Skip to main content

Ecuador slaps Assange for interfering in U.S. elections

Written By | Oct 22, 2016

WASHINGTON, October 19, 2016 — Ecuadorian officials have admitted to restricting WikiLeaks founder Julian Assange’s internet, after WikiLeaks released thousands of pages relating to the DNC and Hillary Clinton. This sudden attack on Assange shows that he has angered the people targeted in the leaked files.

The Ecuadorian government said it restricted Assange’s internet access because they “respect other nations’ sovereignty and doesn’t interfere or support any candidate in foreign elections.” The acknowledgement by the Ecuadorian government follows a tweet by Wikileaks alleging that Ecuador had terminated Assange’s access to the internet following the release of Clinton’s speeches to Goldman Sachs.

Assange has been holed up in the Ecuadorian embassy in London since 2012, when he was granted asylum by Ecuador. Swedish law enforcement is interested in questioning Assange over an alleged rape that took place in 2010, and are expected to meet with him on November 14, along with his legal team.


Clinton and Trump gamble big in Las Vegas


WikiLeaks alleges that Secretary of State John Kerry worked with Ecuador to shut down Assange’s internet, but State Department officials denied the Department did such a thing. Along with Assange, the U.S. is blaming Russian hackers for attempting to tilt this year’s election in Donald Trump’s favor.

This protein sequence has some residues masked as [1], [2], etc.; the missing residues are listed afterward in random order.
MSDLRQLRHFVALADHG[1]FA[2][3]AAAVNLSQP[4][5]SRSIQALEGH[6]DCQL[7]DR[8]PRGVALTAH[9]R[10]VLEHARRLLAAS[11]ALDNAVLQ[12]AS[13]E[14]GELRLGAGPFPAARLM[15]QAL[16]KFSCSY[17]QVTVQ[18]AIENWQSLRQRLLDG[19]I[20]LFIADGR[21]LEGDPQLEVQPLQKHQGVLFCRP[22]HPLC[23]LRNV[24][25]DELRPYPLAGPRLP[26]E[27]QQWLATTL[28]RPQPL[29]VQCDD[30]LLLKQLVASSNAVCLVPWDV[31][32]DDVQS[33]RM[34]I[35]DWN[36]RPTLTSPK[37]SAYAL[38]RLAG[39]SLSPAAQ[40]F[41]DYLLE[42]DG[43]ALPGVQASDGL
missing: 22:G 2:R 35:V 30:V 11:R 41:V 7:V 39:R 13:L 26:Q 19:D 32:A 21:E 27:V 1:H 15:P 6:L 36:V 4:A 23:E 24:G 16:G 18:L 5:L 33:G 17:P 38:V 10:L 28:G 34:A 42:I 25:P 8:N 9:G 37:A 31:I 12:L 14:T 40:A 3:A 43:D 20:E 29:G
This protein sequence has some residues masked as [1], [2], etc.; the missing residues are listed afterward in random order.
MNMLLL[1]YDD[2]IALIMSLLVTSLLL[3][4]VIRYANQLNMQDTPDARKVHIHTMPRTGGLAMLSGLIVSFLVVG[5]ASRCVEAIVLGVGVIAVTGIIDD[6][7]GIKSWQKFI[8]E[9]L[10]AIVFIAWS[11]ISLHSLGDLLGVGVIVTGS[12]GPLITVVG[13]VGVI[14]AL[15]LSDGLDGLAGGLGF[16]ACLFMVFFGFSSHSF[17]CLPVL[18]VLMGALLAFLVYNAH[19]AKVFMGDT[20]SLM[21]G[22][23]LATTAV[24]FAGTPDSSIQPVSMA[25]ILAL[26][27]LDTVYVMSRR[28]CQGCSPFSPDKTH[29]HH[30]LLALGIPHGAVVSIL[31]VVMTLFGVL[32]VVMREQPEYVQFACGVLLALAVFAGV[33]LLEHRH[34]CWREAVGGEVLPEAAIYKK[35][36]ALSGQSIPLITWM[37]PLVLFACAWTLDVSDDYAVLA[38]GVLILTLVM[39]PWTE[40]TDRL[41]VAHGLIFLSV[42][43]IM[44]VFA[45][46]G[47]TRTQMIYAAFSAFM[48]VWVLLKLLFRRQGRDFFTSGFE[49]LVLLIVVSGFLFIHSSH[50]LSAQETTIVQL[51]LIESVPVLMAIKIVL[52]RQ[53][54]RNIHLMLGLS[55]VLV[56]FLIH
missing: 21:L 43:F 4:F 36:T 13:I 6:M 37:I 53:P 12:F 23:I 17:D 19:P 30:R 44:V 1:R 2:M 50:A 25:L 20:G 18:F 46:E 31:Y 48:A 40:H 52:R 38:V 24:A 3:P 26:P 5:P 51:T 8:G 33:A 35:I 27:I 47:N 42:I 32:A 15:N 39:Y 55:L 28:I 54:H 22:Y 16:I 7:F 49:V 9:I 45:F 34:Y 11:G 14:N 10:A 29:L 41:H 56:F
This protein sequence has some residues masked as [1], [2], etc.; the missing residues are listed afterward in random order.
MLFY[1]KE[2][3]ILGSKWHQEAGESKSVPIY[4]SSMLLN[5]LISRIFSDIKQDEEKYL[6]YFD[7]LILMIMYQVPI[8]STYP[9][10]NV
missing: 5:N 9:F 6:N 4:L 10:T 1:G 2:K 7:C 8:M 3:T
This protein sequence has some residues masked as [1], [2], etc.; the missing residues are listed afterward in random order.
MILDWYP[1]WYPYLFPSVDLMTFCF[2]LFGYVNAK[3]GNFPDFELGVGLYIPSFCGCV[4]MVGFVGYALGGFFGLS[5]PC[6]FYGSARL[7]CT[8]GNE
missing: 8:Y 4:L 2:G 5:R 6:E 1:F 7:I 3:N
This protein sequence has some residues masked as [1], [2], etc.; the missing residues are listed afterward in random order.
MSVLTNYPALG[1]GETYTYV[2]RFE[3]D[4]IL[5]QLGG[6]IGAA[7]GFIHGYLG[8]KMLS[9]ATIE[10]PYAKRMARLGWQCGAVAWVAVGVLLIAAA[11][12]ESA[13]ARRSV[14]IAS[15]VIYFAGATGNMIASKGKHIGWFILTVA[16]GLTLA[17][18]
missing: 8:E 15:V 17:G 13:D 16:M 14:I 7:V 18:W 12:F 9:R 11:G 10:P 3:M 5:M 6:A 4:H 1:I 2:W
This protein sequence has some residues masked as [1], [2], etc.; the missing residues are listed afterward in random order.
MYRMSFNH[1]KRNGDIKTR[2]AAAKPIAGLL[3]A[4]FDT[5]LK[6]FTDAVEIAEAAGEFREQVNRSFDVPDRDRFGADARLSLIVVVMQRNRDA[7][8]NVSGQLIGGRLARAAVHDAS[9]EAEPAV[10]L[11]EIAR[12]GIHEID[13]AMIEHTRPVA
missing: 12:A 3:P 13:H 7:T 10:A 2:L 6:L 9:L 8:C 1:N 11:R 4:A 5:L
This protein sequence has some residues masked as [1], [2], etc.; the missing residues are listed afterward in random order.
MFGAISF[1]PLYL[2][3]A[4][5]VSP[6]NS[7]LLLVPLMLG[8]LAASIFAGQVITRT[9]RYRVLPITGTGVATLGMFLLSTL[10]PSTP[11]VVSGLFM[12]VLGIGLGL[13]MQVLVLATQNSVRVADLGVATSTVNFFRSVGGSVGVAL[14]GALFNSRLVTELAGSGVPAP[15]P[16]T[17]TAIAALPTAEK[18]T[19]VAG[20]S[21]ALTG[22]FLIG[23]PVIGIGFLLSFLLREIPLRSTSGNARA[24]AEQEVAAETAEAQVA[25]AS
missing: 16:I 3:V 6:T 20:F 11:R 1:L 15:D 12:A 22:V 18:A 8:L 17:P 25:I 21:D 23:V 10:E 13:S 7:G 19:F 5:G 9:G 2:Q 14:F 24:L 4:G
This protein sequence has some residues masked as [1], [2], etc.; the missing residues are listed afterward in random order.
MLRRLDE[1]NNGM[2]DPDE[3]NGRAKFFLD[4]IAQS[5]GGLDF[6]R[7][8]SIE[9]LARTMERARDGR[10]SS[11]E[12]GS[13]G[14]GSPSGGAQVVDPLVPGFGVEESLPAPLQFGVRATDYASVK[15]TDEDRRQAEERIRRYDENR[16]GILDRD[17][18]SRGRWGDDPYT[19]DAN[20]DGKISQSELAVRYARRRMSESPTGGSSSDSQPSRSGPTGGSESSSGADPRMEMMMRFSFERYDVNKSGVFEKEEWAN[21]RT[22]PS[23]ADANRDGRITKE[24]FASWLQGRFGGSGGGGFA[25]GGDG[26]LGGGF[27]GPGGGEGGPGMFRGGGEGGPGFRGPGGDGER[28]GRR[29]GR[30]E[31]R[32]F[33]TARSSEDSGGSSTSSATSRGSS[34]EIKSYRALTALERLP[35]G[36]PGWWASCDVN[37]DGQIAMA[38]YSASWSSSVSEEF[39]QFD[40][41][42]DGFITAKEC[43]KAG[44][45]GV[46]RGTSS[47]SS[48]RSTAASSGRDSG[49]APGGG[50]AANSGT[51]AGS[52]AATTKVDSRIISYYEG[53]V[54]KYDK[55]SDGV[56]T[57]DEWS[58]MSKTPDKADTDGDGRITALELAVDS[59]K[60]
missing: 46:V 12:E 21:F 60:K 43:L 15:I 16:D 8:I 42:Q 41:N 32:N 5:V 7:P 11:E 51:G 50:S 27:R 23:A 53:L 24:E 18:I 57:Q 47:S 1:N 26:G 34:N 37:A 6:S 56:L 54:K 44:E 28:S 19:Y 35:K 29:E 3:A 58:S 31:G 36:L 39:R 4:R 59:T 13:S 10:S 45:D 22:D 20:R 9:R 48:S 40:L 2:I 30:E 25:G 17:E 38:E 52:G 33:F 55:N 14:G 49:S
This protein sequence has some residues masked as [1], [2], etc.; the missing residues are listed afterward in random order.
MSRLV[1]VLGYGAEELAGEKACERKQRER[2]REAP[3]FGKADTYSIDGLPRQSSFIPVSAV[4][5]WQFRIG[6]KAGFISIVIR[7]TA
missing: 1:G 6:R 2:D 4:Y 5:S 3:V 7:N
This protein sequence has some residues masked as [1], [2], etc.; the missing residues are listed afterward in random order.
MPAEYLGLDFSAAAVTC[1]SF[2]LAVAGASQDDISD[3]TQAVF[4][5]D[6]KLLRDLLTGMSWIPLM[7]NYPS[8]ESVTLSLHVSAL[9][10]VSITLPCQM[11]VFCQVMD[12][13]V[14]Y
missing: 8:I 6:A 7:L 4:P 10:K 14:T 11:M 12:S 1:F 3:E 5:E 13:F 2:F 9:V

“The recent disclosures of alleged hacked emails on sites like DCLeaks.com and WikiLeaks and by the Guccifer 2.0 online persona are consistent with the methods and motivations of Russian-directed efforts … These thefts and disclosures are intended to interfere with the US election process. Such activity is not new to Moscow—the Russians have used similar tactics and techniques across Europe and Eurasia, for example, to influence public opinion there,” a Homeland Security statement said.

Ecuador claims that the restriction will not deny WikiLeaks the ability to “carry out its journalistic activities.”  Ecuador’s decision to cut off Assange from the internet raises the question, are foreign leaders attempting to force him out of “hiding” so they can arrest him and put him on trial for the massive dump of documents and trouble he has caused for leaders all over the world?



Larry Lease

Lawrence Lease is a conservative commentator taking aim at all aspects of governmental domestic and foreign policy. Lease previously served as a volunteer with the human-rights organization International Justice Mission in the Washington, DC metropolitan area. Follow Lease on Twitter, Facebook, and soon Blog Talk Radio.